When reviewing a business, either as a potential employee or as an entrepreneur looking at a business opportunity, there are 3 things you should look for:{readmorelink}Read the whole article{/readmorelink}

  • Product. Does the business offer a high-quality product or service that you can feel proud providing? If you can’t stand proud and straight and tell people what your product or service is, your business is fairly guaranteed to fail. Take the time to find out if the product is actually good for the consumer, and spend some time deciding how you feel about the product.
  • Market. Are there people who want (or need) the product or service being marketed? Without a market to sell to, the product or service is worthless. It’s also important to know what the competition in this market is likely to be, since a saturated market is more difficult to make money in.
  • Marketing. Is there a way for the company to reach their market? This may take the form of advertising, leads, direct-mail, in-person visits, trade shows, or any other marketing that connects the business directly with their market. If the marketing is missing, then the product will never reach the consumer, and the business will never make any money.
  • Rewards. Is there a way to make money delivering the product or service to the market in a way that is financially rewarding? In other words, can the business make money delivering (selling) the product or service to their market. There are several factors in this, not the least of which is affordability. When looking at rewards from an entrepreneurial perspective, you should be looking at either margin or commission. Don’t get caught up in percentages – look at actual income per unit sold/delivered, and how many units can be sold/delivered in a given time period. Making $1 per unit is fine if you can deliver, say, 2,000-5,000 units per week, every week. On the other hand, if the margin per sale is $500, then you need sell only a few units a week in order to be profitable. Of course for a business, these numbers much include the overhead costs associated with running the business.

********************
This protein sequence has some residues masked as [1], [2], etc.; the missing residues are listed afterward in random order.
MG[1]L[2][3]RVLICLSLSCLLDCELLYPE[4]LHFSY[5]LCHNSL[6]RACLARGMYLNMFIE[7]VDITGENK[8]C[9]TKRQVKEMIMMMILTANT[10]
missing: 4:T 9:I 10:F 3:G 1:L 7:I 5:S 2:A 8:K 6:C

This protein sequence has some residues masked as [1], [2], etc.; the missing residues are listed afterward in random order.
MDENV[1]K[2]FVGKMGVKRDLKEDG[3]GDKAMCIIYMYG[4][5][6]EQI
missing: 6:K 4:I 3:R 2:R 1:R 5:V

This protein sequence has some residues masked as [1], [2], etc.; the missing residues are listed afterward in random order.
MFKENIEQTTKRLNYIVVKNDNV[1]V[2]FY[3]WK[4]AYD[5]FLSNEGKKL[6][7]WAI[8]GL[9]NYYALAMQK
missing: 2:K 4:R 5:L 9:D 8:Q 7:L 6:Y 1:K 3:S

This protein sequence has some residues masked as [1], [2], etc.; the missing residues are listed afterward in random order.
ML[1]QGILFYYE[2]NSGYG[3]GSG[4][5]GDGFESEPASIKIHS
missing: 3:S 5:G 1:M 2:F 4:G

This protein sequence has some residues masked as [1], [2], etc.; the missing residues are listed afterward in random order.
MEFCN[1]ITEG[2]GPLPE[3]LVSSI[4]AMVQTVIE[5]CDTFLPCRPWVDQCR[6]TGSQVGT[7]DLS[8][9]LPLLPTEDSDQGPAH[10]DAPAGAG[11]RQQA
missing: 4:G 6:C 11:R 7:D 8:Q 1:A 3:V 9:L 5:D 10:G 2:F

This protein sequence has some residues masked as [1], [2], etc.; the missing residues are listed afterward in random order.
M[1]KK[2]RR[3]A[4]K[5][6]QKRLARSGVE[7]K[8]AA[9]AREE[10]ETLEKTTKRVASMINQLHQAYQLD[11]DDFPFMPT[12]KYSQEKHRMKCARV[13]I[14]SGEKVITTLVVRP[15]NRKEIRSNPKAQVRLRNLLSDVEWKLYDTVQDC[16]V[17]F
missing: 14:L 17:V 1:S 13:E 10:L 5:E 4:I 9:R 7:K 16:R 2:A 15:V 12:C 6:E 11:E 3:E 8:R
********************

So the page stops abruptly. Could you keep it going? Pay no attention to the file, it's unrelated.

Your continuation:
• To these I add one more item: Ethics. If a company doesn’t to business ethically, they won’t be in business long. Besides, you’ll be much happier with your job or business, if you know that what you do helps people, rather than hurting them. The best businesses are predicated upon the ideal of delivering value to the customer so that he or she actually wants to spend their money on the product or service, and is happy about the decision to do so. If you’re starting your own business from scratch, then this is a combination of the product or service (the first item in my list) and your own personal ethics. If you’re joining an organization (employee, franchise, or contract sales), the ethics category also includes the basic practices – internal and external – of the organization’s leadership.

Before starting a business or joining a company as an employee, always review these factors. There are other factors which should be considered, but these are the first (and easiest) things you should look at. Ask about these in a job interview (regardless of what position you’re interviewing for) to ensure that the company you’re joining is likely in a stable position to make money – no sense taking a job if the company’s about to go under! (And asking these questions will also show your prospective employer that you have the big picture in mind, and understand that your job is a part of the overall company.)